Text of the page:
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Blog Feature

By: Jim Stinson on March 11th, 2014

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Coming to Terms with End of Life Issues

end of life issues | assisted living | tips for caregivers | caregiver | aging parents | 60-day stay trial | Aging & Caregiving

By Jim Stinson, Director of Spiritual Life 

 5529822654 ced4b8d835 z resized 600“I have decided to expire,” were her exact words. They were offered in response to my observation that she was not attached to the oxygen tank that had been her companion for nearly a year and the question why not? Because we both love repartee and because it felt so tense in her room, I said, “When did you become a license or a library book?” She laughed and said, “I really meant to say, “I have decided to die. I am over ninety years old, have had a good life, and just don’t want to live this way anymore.” After a good listening session and some time in prayer, I left to respond to a call from Bishop Wicke Health and Rehabilitation Center, our skilled nursing and rehab facility on our Wesley Village campus.

Upon getting there I went to see a resident, probably in his sixties, who wanted to speak to me about his decision to forego any further dialysis, knowing full well that doing so will likely bring a more rapid death. After a good visit I left his room consumed with thoughts about the recurring questions surrounding ‘end of life’ care and the fact that there are no final answers to them. Every situation is different, every person facing them is unique, and one answer for every situation doesn’t satisfy!    

The questions that consume my thoughts in such situations center on who gets to make the decision to stop treatments that are designed to prolong life, rather than to cure disease. What are the factual realities? Is the one making the decision the most appropriate person to be doing so? Are there signs of depression or other signs to suggest an emotional inability to make a truly informed decision? Who gets the final vote?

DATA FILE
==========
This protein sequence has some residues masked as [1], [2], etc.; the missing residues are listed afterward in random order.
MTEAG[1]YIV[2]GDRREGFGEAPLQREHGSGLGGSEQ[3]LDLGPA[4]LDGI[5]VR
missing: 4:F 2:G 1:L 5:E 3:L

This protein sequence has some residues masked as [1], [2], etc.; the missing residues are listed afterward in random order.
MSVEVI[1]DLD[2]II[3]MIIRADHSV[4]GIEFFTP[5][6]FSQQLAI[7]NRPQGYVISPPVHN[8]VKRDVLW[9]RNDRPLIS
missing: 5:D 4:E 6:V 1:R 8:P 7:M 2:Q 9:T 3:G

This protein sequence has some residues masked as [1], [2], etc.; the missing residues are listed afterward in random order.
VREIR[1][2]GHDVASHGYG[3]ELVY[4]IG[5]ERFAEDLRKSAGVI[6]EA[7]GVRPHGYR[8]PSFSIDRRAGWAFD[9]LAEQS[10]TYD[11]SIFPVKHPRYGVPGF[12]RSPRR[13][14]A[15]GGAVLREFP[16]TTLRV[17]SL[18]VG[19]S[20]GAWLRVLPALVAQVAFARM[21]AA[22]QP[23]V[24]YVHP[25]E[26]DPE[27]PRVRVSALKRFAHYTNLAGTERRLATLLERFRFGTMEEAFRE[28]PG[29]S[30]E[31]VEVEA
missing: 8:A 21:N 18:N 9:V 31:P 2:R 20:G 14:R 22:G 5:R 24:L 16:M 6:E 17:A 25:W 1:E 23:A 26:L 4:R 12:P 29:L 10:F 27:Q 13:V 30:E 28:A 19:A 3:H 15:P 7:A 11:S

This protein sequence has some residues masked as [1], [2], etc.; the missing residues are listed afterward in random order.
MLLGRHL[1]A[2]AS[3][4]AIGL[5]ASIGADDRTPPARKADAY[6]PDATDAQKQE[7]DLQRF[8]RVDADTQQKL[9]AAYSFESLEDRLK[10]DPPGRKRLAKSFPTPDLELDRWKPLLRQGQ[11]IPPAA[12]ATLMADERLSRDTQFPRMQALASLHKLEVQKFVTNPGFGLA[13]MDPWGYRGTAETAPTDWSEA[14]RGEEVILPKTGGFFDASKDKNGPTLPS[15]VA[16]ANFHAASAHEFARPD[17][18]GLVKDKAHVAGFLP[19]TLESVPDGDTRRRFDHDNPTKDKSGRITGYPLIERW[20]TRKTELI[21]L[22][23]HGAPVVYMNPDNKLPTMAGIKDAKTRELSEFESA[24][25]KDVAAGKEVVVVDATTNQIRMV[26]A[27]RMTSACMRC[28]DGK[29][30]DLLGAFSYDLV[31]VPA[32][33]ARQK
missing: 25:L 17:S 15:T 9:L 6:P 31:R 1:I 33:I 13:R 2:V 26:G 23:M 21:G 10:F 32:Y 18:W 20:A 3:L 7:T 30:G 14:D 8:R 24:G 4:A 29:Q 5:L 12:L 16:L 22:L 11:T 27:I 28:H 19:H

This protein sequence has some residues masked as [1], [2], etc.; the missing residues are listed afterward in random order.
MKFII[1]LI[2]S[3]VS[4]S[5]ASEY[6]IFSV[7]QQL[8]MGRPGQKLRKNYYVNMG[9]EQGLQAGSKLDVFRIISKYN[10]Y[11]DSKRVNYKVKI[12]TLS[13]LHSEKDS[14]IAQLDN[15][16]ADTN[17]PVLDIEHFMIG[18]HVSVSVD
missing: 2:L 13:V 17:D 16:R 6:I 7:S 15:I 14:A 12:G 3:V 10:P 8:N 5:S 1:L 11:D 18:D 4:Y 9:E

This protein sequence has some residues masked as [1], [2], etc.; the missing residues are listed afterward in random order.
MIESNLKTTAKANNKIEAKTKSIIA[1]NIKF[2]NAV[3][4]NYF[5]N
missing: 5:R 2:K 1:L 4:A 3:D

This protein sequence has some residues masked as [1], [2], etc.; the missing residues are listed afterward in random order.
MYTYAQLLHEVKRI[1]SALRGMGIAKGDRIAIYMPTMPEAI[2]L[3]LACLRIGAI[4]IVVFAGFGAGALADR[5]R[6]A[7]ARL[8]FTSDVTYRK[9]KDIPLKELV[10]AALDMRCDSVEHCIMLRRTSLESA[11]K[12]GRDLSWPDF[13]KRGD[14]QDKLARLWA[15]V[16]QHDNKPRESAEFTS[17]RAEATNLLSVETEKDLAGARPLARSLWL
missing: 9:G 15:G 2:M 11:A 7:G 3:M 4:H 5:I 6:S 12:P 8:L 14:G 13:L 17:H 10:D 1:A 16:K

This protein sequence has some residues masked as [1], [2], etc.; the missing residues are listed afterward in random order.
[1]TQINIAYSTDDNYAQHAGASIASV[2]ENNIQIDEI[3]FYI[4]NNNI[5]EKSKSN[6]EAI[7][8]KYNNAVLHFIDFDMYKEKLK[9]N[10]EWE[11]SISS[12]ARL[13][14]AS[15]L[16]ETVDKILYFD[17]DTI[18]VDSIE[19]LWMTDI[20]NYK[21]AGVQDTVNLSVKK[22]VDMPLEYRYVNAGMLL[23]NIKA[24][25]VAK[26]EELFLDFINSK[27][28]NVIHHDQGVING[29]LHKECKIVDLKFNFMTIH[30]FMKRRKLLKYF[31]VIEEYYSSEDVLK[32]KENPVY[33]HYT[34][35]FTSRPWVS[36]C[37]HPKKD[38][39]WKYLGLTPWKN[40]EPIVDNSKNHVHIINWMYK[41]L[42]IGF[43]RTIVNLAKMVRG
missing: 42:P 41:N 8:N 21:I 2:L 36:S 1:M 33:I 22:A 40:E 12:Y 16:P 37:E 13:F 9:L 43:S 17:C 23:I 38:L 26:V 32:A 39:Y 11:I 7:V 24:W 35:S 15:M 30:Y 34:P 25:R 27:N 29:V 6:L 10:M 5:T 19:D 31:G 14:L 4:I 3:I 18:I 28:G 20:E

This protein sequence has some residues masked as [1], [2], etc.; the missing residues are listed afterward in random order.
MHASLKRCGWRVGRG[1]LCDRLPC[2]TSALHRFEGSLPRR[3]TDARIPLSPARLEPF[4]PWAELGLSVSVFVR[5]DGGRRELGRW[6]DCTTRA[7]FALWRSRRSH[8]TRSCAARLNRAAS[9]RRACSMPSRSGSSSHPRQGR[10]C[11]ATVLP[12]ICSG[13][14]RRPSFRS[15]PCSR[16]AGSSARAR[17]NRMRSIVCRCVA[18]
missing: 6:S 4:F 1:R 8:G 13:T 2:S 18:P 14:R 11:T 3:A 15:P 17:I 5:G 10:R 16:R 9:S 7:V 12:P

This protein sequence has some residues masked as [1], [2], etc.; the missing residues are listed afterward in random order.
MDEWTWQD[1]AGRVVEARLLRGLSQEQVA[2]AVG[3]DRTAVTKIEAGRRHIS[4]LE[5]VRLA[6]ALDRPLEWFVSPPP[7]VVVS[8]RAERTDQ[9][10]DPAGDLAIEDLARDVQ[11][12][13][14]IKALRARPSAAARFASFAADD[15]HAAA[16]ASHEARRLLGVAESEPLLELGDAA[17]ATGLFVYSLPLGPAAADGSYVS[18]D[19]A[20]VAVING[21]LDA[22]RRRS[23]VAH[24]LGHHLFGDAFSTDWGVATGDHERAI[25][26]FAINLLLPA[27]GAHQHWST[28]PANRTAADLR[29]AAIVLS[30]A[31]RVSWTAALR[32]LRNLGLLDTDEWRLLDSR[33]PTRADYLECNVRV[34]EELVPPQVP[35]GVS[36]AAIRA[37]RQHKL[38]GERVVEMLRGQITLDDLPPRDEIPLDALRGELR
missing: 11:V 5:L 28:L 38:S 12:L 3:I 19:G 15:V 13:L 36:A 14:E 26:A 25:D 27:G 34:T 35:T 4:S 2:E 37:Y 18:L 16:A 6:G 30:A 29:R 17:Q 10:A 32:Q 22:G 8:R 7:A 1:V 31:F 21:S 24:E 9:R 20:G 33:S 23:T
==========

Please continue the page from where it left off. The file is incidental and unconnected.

Conscious, informed decisions, in light of ever increasing advanced technology, are the most difficult of all to make. Especially is this the case when the person having to make them has been raised in a faith tradition that values life and teaches ‘only God can decide when it is over.’ My friend who had decided to ‘expire’ had one question in the forefront of her mind when she announced her intentions. “Am I going to be in trouble with God for making this decision?”   Weighty! Fearsome! Cause for second-guessing! Probably all of these things!

Believing that God’s love is all encompassing and believing no one person has all the answers and that the person most involved (providing she is cognitively able to do so) should be the one deciding, my response was to ask other questions, hopefully without bias or judgment “Who put you on oxygen, God or the doctor? Is there a possibility that ‘heroic measures’ are not really heroic, but a way to postpone the natural end? Could your decision be a statement that living and dying are natural events and to be accepted?” Her response was quick and clear after we discussed her answers. “Thank you, in different words, those are my questions. I think I’m comfortable even more now than I was before we talked through your questions.

For any of us caring for or about a person trying to come to terms with end of life issues, there is danger in imposing our answer on someone who is in a very different place than we are, both spiritually and physically. Judgment is not our task! Neither is denying the person their own decision-making ability! Our task is empathy and support, trusting any judgment to the one whose love is all encompassing and never ending.

About the Author

Rev. Jim Stinson has served as the Director of Spiritual Life for United Methodist Homes since 2002 and ordained pastor of the United Methodist Church since 1963.

Jim frequently writes for our Senior Living Blog and is also the author of a newly released book, entitled, Just Because I Am Old. To learn more, visit: http://www.friesenpress.com/bookstore/title/119734000011914227

 

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About Jim Stinson

I first became an ordained member of the New York Conference of the United Methodist Church fifty years ago. Through my time with the pastoral ministry, I worked extensively with older adults, many of whom were members of my congregation. I also served as the Director of Spiritual Life for United Methodist Homes from July 2002 until my retirement in July 2015, providing guidance and support to residents, family members, and staff. I love reminding people that “old” is not a dirty word and encourage others to adopt a healthy perspective on aging. I am also the author of a book, Just Because I Am Old – A Practical and Theological Guide To Caring, which was recently published in 2014.

Our Blog is a 2016 Platinum Generations Award Winner! The Generations Award is an annual international competition for excellence in senior marketing recognizing professionals who have communicated to the 50+ Mature Markets.